I often think of the Cat Steven's song Where Do The Children Play, and it makes me melancholy, though the real answer should be wherever they wish. Give any child a blanket and a stick and watch it become a fort, or cave, or cape, or a stage.
I was a mere six and a half years old when I became a thespian in a college musical production of Cole Porter's Anything Goes. My older brother was supposed to do it but he got the measles, and a brat was born. Not to be too hard on myself but the character was a bratty rug rat of a kid running around this cruise ship causing loads of trouble. So. Typecasting. My favorite moment of the show was also the most terrifying. A character is asleep in a deck-chair under a newspaper when another character motions me silent then mimes what I should do with my wooden sword. Each night when I poked this actor he exploded in a loud frenzy and chased me offstage. I knew it was coming but he scared me to death every single time. What a great world was this place called theatre. That college theatre showed me that there are many layers to a life in performance arts. Also it didn't hurt that the chorus girls would buy me ice cream cones. So, heaven. Shortly thereafter in a theatre class for children I was introduced to the concept that imagination is the key to acting, performing, even writing and directing.
I recall that part of the exercise was a large invisible boulder we had to figure out a way around, over, or under. I chose to go through the rock; after all it was invisible. I already had a rich imagination - theatre just enlarged it for me.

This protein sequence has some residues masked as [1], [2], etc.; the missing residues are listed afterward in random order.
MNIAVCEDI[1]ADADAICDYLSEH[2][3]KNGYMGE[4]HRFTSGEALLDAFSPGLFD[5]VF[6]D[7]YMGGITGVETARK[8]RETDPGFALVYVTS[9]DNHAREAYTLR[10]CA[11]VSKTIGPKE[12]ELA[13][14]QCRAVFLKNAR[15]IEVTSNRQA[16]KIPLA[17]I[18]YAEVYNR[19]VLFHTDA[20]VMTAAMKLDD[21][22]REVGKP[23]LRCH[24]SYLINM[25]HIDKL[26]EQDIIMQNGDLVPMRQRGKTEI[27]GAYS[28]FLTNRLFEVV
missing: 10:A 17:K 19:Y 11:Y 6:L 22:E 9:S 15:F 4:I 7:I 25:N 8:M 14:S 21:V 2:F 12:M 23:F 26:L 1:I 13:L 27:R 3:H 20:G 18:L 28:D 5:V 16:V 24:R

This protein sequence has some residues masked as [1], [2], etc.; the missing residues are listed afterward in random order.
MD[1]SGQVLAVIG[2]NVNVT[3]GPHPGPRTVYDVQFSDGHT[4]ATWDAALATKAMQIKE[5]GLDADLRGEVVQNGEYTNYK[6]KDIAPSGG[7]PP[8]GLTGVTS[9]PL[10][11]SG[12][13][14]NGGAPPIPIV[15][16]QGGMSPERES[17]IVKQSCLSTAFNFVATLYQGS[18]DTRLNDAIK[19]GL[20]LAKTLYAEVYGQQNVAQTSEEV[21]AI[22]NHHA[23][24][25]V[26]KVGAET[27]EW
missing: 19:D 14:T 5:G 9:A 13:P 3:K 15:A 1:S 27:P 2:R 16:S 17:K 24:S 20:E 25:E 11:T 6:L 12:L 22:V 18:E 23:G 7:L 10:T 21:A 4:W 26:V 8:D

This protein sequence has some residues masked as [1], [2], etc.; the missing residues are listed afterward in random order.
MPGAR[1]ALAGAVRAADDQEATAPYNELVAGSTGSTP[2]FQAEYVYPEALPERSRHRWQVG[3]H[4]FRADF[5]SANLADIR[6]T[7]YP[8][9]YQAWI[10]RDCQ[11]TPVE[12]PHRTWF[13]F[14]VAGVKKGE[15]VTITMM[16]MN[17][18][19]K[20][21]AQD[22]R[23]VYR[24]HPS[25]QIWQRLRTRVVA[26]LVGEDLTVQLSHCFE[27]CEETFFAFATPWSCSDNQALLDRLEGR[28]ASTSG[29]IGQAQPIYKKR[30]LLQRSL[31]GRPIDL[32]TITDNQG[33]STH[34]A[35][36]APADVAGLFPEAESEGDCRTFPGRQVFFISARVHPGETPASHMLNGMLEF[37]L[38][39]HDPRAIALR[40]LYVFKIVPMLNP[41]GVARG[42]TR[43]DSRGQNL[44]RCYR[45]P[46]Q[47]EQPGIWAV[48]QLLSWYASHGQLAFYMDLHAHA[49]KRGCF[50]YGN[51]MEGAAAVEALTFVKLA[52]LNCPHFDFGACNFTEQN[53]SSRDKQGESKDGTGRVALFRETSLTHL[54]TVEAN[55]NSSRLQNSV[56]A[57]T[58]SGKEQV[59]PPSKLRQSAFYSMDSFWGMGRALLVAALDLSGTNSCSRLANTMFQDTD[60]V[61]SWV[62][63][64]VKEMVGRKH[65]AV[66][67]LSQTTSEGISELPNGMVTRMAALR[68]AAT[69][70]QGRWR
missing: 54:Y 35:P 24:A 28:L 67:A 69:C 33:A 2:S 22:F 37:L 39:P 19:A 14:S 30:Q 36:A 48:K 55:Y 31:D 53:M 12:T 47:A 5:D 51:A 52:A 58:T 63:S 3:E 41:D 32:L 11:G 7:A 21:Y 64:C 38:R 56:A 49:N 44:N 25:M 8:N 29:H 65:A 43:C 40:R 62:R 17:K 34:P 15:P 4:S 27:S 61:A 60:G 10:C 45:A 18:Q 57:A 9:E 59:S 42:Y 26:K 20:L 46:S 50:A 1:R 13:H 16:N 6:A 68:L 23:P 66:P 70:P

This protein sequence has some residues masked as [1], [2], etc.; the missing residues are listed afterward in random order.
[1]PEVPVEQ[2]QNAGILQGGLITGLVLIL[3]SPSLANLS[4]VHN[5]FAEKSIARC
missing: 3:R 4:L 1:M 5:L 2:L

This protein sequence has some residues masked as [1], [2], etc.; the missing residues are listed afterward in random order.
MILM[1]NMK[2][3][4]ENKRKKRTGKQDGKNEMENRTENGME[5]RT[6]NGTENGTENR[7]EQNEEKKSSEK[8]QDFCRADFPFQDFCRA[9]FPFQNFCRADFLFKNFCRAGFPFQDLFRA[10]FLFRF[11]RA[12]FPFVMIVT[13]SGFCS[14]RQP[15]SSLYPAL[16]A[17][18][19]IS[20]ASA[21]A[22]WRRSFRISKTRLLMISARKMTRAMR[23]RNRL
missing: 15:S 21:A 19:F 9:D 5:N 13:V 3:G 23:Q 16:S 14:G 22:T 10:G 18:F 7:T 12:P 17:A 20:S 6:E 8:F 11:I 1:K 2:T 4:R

I met and became friends with Ben Vereen in the early 70's when he was playing Judas in Jesus Christ Superstar on Broadway. He was quite charming and quoted as saying "The theatre is my church". Funny because I've often thought of church as my theatre. We did Joseph & His Amazing Technicolor Dreamcoat at my University Baptist Church in State College. One thing I really loved about this great big sandbox called theatre is how big the character of play was. On or offstage just being around theatres brings out the element of play as play. And then, BAM, theatre as life. Both the casts of Jesus Christ Superstar, and Hair, got together and marched from Broadway to Times Square to sing anti-war songs and speak out against the war in Vietnam.
The experience of being given a space and told to play with it stays with me to this day. It's still that imagination thing. It's mostly about our oldest shared experiences; story-telling, and how we strive to make that part of our lives. In my case, again and again. Acting, clowning, singing or storytelling; I often return to my roots in the theatre. It makes me feel grateful.
This sanctuary is so much larger than all of us it often inspires a kind of hushed awe. Don't forget that it is also a theatre of sorts to play in. With a stage, lighting, sound, audience or congregation, and even performers, we are all players, are we not? So bring your imagination here to this magic space and join us in play; then take that and apply it to your situation, if you can, because play can be very good for you.
And if someone asks where do the children play? Perhaps we can answer, any darn place they please.